The United States performed the first anti-satellite test in 1959, when satellites themselves were rare and new.
Bold Orion, a nuclear-tipped ballistic missile repurposed to attack satellites, was launched from a bomber and passed close enough to the Explorer 6 satellite that it would have been destroyed if the nuclear warhead had been live.
The Soviet Union performed similar tests. In the 1960s and early 1970s, it tested a weapon that would be launched into orbit, approach enemy satellites and destroy them with an explosive charge, according to the Union of Concerned Scientists.
In 1985, the United States tested the AGM-135, launched from an F-15 fighter, destroying an American satellite called Solwind P78-1.
There were no tests for more than 20 years, until 2007, when China entered the anti-satellite arena.
The next year, the United States carried out Operation Burnt Frost, using a ship-launched SM-3 missile to destroy a defunct spy satellite.
But Modi who is heading a Hindu nationalist-led government has taken a consistently strong position on national security, launching air strikes last month on a suspected militant camp in Pakistan that led to retaliatory raids by Pakistan in a dramatic ratcheting up of tensions between the nuclear-rivals.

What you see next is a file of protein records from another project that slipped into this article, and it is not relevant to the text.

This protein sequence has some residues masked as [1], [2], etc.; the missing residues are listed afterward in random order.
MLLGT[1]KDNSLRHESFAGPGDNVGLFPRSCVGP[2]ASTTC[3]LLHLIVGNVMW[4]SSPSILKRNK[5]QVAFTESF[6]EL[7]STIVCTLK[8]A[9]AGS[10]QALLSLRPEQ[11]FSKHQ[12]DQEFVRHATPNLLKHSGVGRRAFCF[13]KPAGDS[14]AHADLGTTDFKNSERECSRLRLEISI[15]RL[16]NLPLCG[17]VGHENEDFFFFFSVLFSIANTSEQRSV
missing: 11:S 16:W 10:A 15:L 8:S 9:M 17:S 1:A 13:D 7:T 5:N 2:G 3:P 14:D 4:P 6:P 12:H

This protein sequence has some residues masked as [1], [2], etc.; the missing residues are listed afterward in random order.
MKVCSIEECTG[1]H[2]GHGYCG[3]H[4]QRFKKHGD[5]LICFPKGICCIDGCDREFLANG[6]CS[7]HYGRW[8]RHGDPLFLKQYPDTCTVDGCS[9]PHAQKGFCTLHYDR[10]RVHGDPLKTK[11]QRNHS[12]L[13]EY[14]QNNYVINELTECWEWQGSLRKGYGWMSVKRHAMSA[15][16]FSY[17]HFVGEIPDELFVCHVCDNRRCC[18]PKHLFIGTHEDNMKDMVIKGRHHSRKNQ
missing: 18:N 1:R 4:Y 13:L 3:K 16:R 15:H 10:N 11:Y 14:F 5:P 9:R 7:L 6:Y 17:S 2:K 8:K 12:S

Lele said India had in all likelihood destroyed its own satellite in the three-minute test conducted on Wednesday.
“India has used a missile that had no warhead, so there is only a metal strip on top of the missile or a metal part and the missile shoots that metal into space, and because of the impact a kinetic energy gets generated that creates further impact,” he said.
Tensions between India and Pakistan remain high. India’s big concern is China’s defence assistance to Pakistan including in its missile programmes and analysts say the fear is that Islamabad turns to Beijing for help to neutralise any Indian advantage such as the latest test in space capabilities.
“I don’t think Pakistan has acquired that level of accomplishment yet by itself, but Pakistan is no longer seen alone,” said Uday Bhaskar, director of Society for Policy Studies, another Delhi think-tank.
“Pakistan and China have a very deep strategic kind of partnership. So some kind of sharing of capabilities can’t be ignored.”